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UTEP exhibit featuring art created by migrant children ends this Saturday

uncaged-art
UTEP
“Uncaged Art: Tornillo Children’s Detention Camp,” is a UTEP exhibit based on art that migrant teens created during their confinement.

EL PASO, Texas - UTEP's Centennial Museum and Chihuahuan Deserts gardens invites you to join them for Las Posadas at the Centennial Museum and Chihuahuan Desert Gardens on Saturday from 4 p.m. to 8 p.m., in conjunction with the closing celebration of the Uncaged Art exhibition.

Visitors will have an opportunity to see Uncaged Art before it closes to the public. The exhibition presents the works of art of youth, ages 13-17, who were detained at the Tornillo detention center in West Texas. Comprised of paintings, drawings, and 3D art installations made of found materials, the work reflects the resiliency, talent, and creativity of young men and women who trekked 2,000 miles from their homes in Central America to reach the United States.

Enjoy excerpts of "Escape from Tornillo" by the Tornillo Collective led by Nancy Lorenza Green and Raquel Barrientos Mejia. The Tornillo Collective was founded in 2018 in El Paso, Texas, as a diverse, multidisciplinary group of teaching and performing artists from the U.S.-Mexico border region. "Escape from Tornillo" is a two-act play about unaccompanied refugee minors in detention centers like those found in Tornillo, Texas.

As part of the closing celebration, visitors will have an opportunity to enjoy traditional holiday foods and drinks, traditional craft making, and enjoy an acoustic performance by Frontera Bugalú . Frontera Bugalú is a musical project developed by accordionist, guitarist, vocalist and composer Kiko Rodriguez and pianist Joel Osvaldo in El Paso, Texas in 2011. The group has become well-known for its lively música fronteriza, a combination of borderland folk, mambo and cumbia music.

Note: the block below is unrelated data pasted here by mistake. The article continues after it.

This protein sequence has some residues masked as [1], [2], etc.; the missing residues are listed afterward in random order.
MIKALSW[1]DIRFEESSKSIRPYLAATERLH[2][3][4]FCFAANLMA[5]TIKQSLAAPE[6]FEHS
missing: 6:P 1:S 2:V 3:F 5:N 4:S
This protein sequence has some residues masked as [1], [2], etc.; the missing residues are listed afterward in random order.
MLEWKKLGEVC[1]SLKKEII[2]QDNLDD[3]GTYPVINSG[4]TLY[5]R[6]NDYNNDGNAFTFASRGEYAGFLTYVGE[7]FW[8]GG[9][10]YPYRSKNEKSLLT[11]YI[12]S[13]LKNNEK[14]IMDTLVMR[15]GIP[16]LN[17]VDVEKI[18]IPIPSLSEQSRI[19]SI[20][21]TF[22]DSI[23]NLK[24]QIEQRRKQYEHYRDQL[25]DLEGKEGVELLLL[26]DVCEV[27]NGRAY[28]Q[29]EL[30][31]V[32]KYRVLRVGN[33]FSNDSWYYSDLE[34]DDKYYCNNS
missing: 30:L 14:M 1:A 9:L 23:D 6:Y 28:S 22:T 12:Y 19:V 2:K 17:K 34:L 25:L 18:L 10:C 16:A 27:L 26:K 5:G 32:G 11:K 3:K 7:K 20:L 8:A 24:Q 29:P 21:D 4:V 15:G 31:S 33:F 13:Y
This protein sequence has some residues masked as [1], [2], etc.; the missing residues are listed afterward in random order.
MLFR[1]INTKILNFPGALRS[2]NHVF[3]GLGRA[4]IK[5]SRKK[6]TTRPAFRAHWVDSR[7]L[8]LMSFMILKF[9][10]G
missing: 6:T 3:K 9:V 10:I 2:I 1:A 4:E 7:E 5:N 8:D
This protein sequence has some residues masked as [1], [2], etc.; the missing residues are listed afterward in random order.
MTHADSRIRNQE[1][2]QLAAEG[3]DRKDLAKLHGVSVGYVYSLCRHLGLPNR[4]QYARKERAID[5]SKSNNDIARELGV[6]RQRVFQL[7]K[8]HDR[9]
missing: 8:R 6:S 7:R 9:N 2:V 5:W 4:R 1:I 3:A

Las Posadas (the Inns) is a holiday tradition celebrated in Mexico, the U.S., and in many Latin America communities, between December 16-24th, brought to the Americas by the Spanish. The traditional song "asking for Posada" refers to the journey of Mary and Joseph traveling from place to place, asking for lodging, similar to what the border communities have been experiencing with the influx of Central American migrant families seeking refuge in the U.S.

Today, Posadas are typically celebrated with song, placing one group of singers, or "Inn-Keepers", within a residence while a second group of singers, or "pilgrims" stand outside requesting lodging at the inn through song. The "In-Keepers" respond by singing that there is no place at the inn. The "pilgrims" travel from home to home until they arrive at their final destination where the "In-Keepers" invites them in to take shelter for the night.

Admission is free and open to the public, accompanied by lite bites and drinks. The Centennial Museum and Chihuahuan Desert Gardens is located 610 W University St., El Paso, TX 79902. For more information, please contact Claudia Ley, Education Curator, at 915-747-8994 or Juan Barragan, Administrative Assistant, at 915-747-6667.

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Mark Ross

Mark Ross is an anchor/producer for ABC-7.

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